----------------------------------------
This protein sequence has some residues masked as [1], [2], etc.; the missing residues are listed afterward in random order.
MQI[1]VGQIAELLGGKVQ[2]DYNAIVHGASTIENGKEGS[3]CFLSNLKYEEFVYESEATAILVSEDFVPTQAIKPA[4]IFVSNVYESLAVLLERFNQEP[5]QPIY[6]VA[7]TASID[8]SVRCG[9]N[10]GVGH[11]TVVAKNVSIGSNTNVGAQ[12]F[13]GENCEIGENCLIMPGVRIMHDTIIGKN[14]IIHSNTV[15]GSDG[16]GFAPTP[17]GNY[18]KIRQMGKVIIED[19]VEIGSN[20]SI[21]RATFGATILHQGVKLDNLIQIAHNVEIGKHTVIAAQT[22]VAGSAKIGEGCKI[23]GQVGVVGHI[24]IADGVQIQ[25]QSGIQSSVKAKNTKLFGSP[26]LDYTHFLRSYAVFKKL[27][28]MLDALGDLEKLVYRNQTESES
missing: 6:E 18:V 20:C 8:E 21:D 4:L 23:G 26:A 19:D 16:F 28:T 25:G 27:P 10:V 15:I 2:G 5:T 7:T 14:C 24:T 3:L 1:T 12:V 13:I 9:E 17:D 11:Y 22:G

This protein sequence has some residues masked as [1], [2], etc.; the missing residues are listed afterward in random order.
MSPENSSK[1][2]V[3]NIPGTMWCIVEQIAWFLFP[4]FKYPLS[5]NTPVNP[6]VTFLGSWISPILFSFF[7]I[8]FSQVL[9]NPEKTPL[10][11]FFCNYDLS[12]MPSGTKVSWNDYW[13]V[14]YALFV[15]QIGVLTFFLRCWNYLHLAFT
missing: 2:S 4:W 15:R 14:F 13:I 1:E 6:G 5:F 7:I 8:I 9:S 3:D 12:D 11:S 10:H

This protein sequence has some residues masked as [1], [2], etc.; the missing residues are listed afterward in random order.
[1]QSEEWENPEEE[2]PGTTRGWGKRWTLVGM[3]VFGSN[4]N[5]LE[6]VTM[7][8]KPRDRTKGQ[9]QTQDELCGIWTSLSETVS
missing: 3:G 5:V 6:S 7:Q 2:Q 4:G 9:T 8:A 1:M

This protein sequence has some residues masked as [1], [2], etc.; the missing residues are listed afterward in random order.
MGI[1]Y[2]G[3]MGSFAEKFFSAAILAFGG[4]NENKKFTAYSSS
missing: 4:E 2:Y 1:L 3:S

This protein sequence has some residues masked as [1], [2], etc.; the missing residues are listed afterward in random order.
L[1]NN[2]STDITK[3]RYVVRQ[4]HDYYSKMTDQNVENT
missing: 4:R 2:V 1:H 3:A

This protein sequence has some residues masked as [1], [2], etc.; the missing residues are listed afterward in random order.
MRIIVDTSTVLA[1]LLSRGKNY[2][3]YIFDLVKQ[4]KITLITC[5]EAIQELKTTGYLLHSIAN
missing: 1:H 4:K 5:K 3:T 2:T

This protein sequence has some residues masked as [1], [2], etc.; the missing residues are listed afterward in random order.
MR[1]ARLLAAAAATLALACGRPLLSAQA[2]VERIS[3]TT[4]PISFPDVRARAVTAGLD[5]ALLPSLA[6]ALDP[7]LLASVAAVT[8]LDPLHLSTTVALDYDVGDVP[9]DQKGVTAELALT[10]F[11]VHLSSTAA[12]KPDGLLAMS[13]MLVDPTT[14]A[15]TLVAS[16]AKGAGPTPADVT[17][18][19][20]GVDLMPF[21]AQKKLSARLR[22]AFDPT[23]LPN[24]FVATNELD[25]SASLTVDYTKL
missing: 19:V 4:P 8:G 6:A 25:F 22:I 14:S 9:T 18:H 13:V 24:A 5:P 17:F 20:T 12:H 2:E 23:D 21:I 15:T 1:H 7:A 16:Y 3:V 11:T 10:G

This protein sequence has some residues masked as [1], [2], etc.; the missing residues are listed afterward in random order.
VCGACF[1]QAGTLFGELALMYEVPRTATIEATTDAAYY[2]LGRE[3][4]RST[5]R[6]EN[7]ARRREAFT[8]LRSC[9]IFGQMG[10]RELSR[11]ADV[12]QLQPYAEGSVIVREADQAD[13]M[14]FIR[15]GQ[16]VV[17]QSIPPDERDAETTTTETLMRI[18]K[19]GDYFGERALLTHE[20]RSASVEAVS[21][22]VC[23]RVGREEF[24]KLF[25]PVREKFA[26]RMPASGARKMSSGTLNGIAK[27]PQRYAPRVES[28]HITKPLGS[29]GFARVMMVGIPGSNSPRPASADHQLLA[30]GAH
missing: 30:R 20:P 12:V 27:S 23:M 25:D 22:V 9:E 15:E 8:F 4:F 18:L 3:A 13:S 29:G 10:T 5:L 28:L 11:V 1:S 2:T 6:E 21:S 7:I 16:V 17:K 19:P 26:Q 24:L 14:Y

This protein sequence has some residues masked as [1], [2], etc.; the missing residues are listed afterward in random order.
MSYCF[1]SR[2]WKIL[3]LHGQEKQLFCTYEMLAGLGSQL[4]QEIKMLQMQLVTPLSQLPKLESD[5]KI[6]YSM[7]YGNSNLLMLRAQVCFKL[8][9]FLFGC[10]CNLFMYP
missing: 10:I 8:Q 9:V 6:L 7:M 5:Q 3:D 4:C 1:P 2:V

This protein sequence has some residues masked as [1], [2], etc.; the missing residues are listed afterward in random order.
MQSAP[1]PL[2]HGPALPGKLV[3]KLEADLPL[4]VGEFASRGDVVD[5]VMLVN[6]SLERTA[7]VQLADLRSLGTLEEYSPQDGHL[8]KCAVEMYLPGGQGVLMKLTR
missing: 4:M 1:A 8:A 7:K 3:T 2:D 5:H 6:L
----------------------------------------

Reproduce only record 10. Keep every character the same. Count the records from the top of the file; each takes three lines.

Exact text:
This protein sequence has some residues masked as [1], [2], etc.; the missing residues are listed afterward in random order.
MQSAP[1]PL[2]HGPALPGKLV[3]KLEADLPL[4]VGEFASRGDVVD[5]VMLVN[6]SLERTA[7]VQLADLRSLGTLEEYSPQDGHL[8]KCAVEMYLPGGQGVLMKLTR
missing: 4:M 1:A 8:A 7:K 3:T 2:D 5:H 6:L